Forget about phony documentaries. This is real history from Robert Eschbach, associate professor of music at the University of New Hampshire:
Johann Sebastian Bach’s second wife, Anna Magdalena, a gifted singer who shared his work and who bore him 13 children, died in great poverty 10 years after Bach’s passing.
Her last child (JSB’s 20th), Regina Susanne, died in 1809, the year of Felix Mendelssohn’s birth.
A decade before her death, Regina Susanne was also living in poverty. Friedrich Rochlitz, the editor of the Allgemeine Musikalische Zeitung, put out an appeal on her behalf, saying that she was starving, but that she “cannot, no, she should not, no she shall not beg.”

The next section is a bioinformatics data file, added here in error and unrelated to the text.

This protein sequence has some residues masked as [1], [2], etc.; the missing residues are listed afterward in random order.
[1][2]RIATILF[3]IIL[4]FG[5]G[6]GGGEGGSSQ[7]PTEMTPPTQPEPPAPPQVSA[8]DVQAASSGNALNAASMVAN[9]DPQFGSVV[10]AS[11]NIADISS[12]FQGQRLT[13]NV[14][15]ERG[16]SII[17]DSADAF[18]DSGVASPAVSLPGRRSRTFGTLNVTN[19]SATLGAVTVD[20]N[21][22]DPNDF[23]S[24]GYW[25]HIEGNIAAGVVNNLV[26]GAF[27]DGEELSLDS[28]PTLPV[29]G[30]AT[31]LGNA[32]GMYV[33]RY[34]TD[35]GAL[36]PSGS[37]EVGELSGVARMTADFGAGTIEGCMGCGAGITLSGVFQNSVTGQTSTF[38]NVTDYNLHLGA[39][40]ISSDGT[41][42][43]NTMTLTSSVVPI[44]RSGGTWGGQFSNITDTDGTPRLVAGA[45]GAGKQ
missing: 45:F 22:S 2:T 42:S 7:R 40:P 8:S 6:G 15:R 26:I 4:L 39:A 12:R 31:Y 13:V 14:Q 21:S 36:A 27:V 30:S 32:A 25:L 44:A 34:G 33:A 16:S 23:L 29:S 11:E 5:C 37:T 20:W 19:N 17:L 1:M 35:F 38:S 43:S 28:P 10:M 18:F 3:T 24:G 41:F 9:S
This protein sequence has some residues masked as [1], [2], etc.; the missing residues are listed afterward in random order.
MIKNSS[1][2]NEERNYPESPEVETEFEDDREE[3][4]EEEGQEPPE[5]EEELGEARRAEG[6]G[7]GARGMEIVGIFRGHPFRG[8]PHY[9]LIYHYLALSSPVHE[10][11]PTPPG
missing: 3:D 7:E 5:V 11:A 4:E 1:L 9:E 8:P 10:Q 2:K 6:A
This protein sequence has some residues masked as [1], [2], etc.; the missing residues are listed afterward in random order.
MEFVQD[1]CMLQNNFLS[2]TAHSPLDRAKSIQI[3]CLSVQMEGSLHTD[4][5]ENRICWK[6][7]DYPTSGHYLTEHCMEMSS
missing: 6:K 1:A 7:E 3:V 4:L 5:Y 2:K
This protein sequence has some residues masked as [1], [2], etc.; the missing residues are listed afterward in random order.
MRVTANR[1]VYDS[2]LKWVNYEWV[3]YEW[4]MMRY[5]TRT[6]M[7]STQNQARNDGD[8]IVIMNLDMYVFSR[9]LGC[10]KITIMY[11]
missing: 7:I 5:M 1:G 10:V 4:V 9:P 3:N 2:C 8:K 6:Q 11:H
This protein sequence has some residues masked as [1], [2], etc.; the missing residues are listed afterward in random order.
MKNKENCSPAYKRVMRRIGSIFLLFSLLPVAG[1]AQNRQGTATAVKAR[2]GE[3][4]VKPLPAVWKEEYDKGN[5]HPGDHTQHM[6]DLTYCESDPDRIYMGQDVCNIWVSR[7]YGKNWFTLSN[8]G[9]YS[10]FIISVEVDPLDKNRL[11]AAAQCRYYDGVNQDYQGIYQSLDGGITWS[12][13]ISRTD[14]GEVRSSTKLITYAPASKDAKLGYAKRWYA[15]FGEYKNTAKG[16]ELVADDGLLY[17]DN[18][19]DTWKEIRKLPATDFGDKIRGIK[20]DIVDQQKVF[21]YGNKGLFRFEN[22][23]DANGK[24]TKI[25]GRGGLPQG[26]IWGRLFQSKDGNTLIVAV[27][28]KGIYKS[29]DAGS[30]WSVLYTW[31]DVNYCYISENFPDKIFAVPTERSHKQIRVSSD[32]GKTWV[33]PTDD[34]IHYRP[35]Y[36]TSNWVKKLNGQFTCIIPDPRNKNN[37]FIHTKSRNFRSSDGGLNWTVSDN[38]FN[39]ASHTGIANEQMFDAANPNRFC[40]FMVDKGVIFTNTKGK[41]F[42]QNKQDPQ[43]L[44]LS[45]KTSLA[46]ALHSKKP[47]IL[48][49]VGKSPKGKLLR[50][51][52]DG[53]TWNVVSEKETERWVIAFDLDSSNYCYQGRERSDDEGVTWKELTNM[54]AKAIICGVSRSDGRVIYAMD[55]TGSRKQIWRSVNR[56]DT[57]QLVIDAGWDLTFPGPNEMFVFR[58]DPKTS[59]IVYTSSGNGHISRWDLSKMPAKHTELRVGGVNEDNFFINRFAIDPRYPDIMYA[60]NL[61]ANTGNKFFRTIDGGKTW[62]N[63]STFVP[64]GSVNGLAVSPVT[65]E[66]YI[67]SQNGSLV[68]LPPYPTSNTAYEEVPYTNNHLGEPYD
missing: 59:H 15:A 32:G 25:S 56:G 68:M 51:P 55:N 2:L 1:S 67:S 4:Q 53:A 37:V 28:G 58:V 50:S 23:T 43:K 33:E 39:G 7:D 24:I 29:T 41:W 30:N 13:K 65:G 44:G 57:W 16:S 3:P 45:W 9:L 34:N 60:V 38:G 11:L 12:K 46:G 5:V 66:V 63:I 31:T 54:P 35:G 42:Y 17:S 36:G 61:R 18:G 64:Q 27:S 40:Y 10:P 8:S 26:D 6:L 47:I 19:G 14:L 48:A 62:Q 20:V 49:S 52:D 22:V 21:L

Among those who answered the appeal was Ludwig van Beethoven, who sent her 307 Gulden — a large sum. At the same time, he wrote to his publisher, Breitkopf & Härtel, to give her the royalties from one of his forthcoming compositions. Regina Susanne wrote to him: “With tears of joy, I received this sum, which surpasses all my expectations. Not a day that Providence grants me will go by that I will not remember you with heartfelt thanks, my benefactor.”